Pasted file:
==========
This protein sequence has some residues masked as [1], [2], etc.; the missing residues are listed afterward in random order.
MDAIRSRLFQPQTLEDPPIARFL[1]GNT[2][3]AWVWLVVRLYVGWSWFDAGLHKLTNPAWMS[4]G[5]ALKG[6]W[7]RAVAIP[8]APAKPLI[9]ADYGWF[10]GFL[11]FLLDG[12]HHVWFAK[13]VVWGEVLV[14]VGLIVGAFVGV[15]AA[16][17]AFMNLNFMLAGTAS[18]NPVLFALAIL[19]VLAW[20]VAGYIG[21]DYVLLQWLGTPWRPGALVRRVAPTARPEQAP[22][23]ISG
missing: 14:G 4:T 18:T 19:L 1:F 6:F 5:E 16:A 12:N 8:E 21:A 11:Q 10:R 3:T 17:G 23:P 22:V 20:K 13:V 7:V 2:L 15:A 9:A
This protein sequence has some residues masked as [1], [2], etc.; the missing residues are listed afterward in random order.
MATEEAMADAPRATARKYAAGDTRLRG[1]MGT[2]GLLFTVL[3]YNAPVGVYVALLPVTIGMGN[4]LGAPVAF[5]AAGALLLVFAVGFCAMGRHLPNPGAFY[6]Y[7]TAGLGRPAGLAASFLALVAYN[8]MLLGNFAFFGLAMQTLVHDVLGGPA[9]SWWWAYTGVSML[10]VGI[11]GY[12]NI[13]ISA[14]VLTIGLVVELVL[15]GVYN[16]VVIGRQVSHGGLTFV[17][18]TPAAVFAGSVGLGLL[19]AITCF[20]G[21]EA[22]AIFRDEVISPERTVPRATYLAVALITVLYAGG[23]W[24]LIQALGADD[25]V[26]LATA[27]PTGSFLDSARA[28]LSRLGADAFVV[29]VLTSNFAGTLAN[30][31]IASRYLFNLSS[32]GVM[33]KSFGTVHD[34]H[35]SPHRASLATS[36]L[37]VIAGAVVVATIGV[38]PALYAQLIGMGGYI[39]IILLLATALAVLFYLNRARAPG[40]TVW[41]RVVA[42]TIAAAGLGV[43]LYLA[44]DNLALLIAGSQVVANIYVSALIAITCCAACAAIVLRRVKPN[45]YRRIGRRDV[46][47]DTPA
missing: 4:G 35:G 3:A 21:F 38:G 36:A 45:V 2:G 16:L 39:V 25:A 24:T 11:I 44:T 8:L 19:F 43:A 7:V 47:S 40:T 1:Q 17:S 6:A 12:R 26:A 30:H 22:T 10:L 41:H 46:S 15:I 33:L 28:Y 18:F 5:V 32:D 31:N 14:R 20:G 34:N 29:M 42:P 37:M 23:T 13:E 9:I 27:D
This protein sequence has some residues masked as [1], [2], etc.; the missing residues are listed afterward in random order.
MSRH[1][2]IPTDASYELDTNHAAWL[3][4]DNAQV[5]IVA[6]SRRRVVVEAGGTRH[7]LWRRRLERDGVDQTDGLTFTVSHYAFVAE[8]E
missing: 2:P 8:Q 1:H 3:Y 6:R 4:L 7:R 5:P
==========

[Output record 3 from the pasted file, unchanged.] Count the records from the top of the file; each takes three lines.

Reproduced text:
This protein sequence has some residues masked as [1], [2], etc.; the missing residues are listed afterward in random order.
MSRH[1][2]IPTDASYELDTNHAAWL[3][4]DNAQV[5]IVA[6]SRRRVVVEAGGTRH[7]LWRRRLERDGVDQTDGLTFTVSHYAFVAE[8]E
missing: 2:P 8:Q 1:H 3:Y 6:R 4:L 7:R 5:P